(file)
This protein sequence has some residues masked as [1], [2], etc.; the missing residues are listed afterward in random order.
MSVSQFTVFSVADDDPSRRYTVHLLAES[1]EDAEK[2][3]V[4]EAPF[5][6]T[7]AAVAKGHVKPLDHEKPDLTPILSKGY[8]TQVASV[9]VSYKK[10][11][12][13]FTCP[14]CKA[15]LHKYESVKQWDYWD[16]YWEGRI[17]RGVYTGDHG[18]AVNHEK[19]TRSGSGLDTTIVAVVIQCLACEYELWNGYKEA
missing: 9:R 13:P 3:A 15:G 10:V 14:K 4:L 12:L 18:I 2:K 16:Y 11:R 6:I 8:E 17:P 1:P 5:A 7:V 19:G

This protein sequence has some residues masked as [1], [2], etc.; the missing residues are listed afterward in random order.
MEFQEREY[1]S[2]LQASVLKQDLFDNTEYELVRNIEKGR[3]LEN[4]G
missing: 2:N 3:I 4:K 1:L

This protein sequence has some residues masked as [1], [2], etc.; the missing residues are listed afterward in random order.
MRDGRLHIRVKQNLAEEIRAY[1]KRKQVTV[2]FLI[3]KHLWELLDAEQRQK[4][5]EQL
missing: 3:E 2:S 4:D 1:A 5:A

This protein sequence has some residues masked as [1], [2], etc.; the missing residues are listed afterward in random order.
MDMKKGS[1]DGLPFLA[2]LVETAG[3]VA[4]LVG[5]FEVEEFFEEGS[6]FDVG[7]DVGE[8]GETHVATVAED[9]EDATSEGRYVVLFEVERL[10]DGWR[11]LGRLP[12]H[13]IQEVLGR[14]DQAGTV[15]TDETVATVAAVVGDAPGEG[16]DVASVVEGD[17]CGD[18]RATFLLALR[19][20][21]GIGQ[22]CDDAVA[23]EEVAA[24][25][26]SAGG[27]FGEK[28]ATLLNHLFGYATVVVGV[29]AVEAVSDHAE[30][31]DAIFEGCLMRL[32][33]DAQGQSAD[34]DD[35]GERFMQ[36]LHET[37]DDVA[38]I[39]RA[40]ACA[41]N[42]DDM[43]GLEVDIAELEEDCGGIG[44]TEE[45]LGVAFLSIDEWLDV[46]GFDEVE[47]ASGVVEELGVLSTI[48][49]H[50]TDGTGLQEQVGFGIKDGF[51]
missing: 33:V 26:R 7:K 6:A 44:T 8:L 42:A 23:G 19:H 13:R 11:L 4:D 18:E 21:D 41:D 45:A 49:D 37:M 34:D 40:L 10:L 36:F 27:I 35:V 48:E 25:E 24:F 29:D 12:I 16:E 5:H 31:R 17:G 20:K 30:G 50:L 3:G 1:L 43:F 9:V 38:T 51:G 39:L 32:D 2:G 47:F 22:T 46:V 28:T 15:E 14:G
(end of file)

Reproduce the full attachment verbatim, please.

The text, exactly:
This protein sequence has some residues masked as [1], [2], etc.; the missing residues are listed afterward in random order.
MSVSQFTVFSVADDDPSRRYTVHLLAES[1]EDAEK[2][3]V[4]EAPF[5][6]T[7]AAVAKGHVKPLDHEKPDLTPILSKGY[8]TQVASV[9]VSYKK[10][11][12][13]FTCP[14]CKA[15]LHKYESVKQWDYWD[16]YWEGRI[17]RGVYTGDHG[18]AVNHEK[19]TRSGSGLDTTIVAVVIQCLACEYELWNGYKEA
missing: 9:R 13:P 3:A 15:G 10:V 14:K 4:L 12:L 18:I 2:K 16:Y 11:R 6:I 8:E 17:P 1:P 5:A 7:V 19:G

This protein sequence has some residues masked as [1], [2], etc.; the missing residues are listed afterward in random order.
MEFQEREY[1]S[2]LQASVLKQDLFDNTEYELVRNIEKGR[3]LEN[4]G
missing: 2:N 3:I 4:K 1:L

This protein sequence has some residues masked as [1], [2], etc.; the missing residues are listed afterward in random order.
MRDGRLHIRVKQNLAEEIRAY[1]KRKQVTV[2]FLI[3]KHLWELLDAEQRQK[4][5]EQL
missing: 3:E 2:S 4:D 1:A 5:A

This protein sequence has some residues masked as [1], [2], etc.; the missing residues are listed afterward in random order.
MDMKKGS[1]DGLPFLA[2]LVETAG[3]VA[4]LVG[5]FEVEEFFEEGS[6]FDVG[7]DVGE[8]GETHVATVAED[9]EDATSEGRYVVLFEVERL[10]DGWR[11]LGRLP[12]H[13]IQEVLGR[14]DQAGTV[15]TDETVATVAAVVGDAPGEG[16]DVASVVEGD[17]CGD[18]RATFLLALR[19][20][21]GIGQ[22]CDDAVA[23]EEVAA[24][25][26]SAGG[27]FGEK[28]ATLLNHLFGYATVVVGV[29]AVEAVSDHAE[30][31]DAIFEGCLMRL[32][33]DAQGQSAD[34]DD[35]GERFMQ[36]LHET[37]DDVA[38]I[39]RA[40]ACA[41]N[42]DDM[43]GLEVDIAELEEDCGGIG[44]TEE[45]LGVAFLSIDEWLDV[46]GFDEVE[47]ASGVVEELGVLSTI[48][49]H[50]TDGTGLQEQVGFGIKDGF[51]
missing: 33:V 26:R 7:K 6:A 44:T 8:L 42:A 23:G 19:H 13:R 11:L 4:D 18:E 21:D 41:D 45:A 49:D 37:M 34:D 40:L 10:L 36:F 27:I 35:V 48:E 25:E 24:F 29:D 12:I 16:E 5:H 31:R 17:G 20:K 30:G 50:L 3:G 1:L 43:F 9:V 38:T 51:G 39:L 32:D 2:G 47:F 22:T 46:V 28:T 15:E 14:G